Feeling Young Again While Gear Testing the Contour 35

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snechemias
snechemias Member, Moderator Posts: 22

Over time, gear can become a little bit like any other sensory input that triggers a memory… seeing a particular model pack or tent I used to hike with can be a little bit like hearing a song I had forgotten about, or seeing a picture of an old friend. Suddenly I am transported back in time to when I thought rolling my jeans was cool, or the times I used to sleep on an 1/8th inch thick pad and eat nothing but pro bars on a 10 day trip.

Like most ultralight backpackers, in the past I pushed my baseweight down to the fringes of what I was comfortable with, and then slowly started to add weight back as the pieces of gear that mattered most to me became clearer, sometimes for function, sometimes for durability. While this journey was taking place I also became a much more diverse and adventurous backpacker, often plotting trips with long food carries, long water carries, auxiliary snow or rafting gear, all taking up space and adding weight to my pack. Eventually I became a backpacker who rarely used a frameless pack, when in the past I had used one almost exclusively.

I’ve never lost my love of hiking with a frameless pack though, and for the past few years I’ve been politely annoying the HMG RnD folks about getting into the frameless game. Last September I got my Contour prototype in the mail, and suddenly my pack use ratio flipped back to mostly frameless.

I’m not saying that the Contour made me young again, but it sure has made me act a little younger.

Diving right into the extremes of what a frameless might be capable of, I took it on a five night high route combining bits of Skurka’s Yosemite route with the old Roper SHR. I needed late September Sierra chilly night gear, plus the dreaded bear can. Not only was the carry great, I found myself snapping a few more pics and video with my phone or GoPro tucked into the stretchy but very secure shoulder pockets. For good measure, I put the pack construction to the test with some not made for Youtube scree descents on my backside. Turns out I very much miss talus hopping with a frameless.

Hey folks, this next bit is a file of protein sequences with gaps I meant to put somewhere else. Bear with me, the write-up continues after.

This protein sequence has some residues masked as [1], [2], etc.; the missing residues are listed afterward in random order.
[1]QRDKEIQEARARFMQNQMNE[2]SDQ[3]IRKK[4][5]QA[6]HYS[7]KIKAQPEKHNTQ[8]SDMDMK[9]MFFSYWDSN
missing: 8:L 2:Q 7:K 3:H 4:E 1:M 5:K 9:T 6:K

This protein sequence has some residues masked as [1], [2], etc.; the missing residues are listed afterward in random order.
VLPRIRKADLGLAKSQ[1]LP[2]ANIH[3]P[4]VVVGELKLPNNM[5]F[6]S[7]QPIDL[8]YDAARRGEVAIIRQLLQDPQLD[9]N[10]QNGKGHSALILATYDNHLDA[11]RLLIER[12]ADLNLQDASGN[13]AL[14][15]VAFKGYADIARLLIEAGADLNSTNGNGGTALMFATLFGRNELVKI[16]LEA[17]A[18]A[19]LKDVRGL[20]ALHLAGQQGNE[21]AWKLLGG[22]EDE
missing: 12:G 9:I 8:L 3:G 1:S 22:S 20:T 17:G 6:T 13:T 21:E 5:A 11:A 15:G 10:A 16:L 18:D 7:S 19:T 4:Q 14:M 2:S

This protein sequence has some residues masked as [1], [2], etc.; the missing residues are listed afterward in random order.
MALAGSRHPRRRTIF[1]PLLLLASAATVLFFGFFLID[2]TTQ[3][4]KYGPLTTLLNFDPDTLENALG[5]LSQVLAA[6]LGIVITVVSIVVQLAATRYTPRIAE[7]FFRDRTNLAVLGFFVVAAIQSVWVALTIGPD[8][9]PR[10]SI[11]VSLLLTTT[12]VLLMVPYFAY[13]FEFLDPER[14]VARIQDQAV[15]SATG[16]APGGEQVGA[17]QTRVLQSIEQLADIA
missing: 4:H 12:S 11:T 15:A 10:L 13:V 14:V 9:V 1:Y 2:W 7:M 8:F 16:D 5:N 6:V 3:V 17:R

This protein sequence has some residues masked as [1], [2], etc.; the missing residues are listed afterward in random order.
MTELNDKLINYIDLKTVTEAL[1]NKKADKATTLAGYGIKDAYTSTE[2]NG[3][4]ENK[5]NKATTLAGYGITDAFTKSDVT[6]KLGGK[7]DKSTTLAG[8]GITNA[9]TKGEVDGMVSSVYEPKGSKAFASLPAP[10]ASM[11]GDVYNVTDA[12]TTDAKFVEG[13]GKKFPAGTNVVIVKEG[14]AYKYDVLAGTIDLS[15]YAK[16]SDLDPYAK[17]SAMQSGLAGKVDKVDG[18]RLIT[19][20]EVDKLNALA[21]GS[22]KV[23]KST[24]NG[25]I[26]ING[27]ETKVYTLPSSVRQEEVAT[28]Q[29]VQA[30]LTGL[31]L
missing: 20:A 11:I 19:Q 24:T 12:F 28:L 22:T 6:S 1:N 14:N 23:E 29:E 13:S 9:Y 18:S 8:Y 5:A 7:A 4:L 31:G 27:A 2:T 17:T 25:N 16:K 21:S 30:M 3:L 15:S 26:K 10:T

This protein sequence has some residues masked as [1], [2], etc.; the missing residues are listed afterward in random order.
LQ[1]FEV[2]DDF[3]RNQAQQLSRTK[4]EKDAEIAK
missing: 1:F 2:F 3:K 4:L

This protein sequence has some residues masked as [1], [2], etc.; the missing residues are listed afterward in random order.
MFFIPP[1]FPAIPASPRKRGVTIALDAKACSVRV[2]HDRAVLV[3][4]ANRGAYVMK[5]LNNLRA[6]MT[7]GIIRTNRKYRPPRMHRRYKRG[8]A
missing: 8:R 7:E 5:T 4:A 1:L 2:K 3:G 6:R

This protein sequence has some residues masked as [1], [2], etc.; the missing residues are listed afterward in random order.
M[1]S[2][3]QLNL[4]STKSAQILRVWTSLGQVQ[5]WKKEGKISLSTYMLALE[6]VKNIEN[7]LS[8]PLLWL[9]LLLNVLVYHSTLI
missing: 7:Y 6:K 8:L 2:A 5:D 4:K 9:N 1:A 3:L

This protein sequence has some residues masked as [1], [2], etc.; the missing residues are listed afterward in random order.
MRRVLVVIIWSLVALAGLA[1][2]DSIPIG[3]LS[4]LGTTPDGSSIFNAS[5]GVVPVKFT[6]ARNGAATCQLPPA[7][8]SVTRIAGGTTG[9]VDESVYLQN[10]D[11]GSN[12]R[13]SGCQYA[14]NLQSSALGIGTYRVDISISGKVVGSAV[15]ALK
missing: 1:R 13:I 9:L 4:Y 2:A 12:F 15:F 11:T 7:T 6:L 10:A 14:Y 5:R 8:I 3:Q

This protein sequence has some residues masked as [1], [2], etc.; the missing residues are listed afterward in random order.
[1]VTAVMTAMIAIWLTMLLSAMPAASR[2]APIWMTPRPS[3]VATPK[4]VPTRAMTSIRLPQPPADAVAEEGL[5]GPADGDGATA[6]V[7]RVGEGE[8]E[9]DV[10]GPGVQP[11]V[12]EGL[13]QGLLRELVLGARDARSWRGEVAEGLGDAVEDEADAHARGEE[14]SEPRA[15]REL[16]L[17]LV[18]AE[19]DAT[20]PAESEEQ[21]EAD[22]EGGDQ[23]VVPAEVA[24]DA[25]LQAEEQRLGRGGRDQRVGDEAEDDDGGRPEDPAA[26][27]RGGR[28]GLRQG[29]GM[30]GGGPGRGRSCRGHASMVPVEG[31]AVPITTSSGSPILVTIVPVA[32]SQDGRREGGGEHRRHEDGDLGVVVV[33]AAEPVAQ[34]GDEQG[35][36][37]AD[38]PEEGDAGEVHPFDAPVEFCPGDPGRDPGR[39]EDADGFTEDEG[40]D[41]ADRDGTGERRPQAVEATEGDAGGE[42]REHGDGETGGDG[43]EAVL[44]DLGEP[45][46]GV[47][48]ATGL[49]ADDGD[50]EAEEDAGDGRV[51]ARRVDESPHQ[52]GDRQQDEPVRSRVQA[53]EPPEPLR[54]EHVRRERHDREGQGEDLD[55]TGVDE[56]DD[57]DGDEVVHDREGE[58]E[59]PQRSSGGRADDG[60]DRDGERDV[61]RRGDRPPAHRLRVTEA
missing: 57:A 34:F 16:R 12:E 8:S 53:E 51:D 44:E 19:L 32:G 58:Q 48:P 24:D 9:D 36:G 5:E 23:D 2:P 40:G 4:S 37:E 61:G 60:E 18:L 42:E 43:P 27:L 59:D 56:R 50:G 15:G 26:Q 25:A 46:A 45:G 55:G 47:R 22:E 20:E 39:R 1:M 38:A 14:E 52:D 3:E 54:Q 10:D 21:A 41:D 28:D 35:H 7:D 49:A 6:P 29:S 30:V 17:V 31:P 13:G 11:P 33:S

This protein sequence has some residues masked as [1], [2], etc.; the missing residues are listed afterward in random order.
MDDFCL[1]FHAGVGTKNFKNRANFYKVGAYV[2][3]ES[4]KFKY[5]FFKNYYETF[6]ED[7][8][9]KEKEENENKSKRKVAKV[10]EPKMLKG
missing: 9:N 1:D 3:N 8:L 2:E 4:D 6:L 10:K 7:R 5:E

I then hiked several hundred miles crossing the Mogollon Rim until I hit the New Mexico border, then turned south along the Grand Enchantment. Water is anything but plentiful in the Arizona fall after a mediocre monsoon season, so big water carries were the norm. Additionally, resupplies were well spaced on my itinerary, leading to a couple instances where 6 days of food aligned with 4 plus liters of water. The new wider shoulder straps held up well to this challenge on strings of 25 mile days. Turns out I very much miss putting in big mile days with a frameless.

Up next on the testing gauntlet was the Superstition Wilderness, where I checked a few off the beaten path canyons off my list, and poked quite a few holes in myself, but never the stretchy mesh or the side pockets. My fiancee joined in on my second round in the Superstitions, and of the two of us is by far the superior pack model. It turns out I very much miss splashing through canyons in a frameless.

Late winter found us taking the Contour through the Sierra Ancha and Hellsgate Wilderness, around a 120 miles of travel with just 30 miles of maintained single track. Definitely not a pack friendly environment, with plenty of dense narrow canyon vegetation to swim through, and plenty of weather extremes. I really like keeping my shell or rain mitts in the bottom pocket when the weather can’t make up it’s mind, which we had plenty of on this early season trip. I also felt light enough on my feet to play amateur videographer on that trip, so here you can get an idea of exactly what an HMG pack goes through in the testing phase:

Early spring I headed out into John Day River Country, where my dog and I have never turned down a big horn trail. Turns out I like acting like a big horn.

From the Sierra to the Supes to the far reaches of the Mogollon Rim, I found myself pretty thrilled with the Contour. In particular the wider shoulder straps and outside accessibility, as well as the overall finish and durability… I never had a moment where I wished something on the pack was different. I'm looking forward to many more years of acting a little less my age with this pack in the backcountry.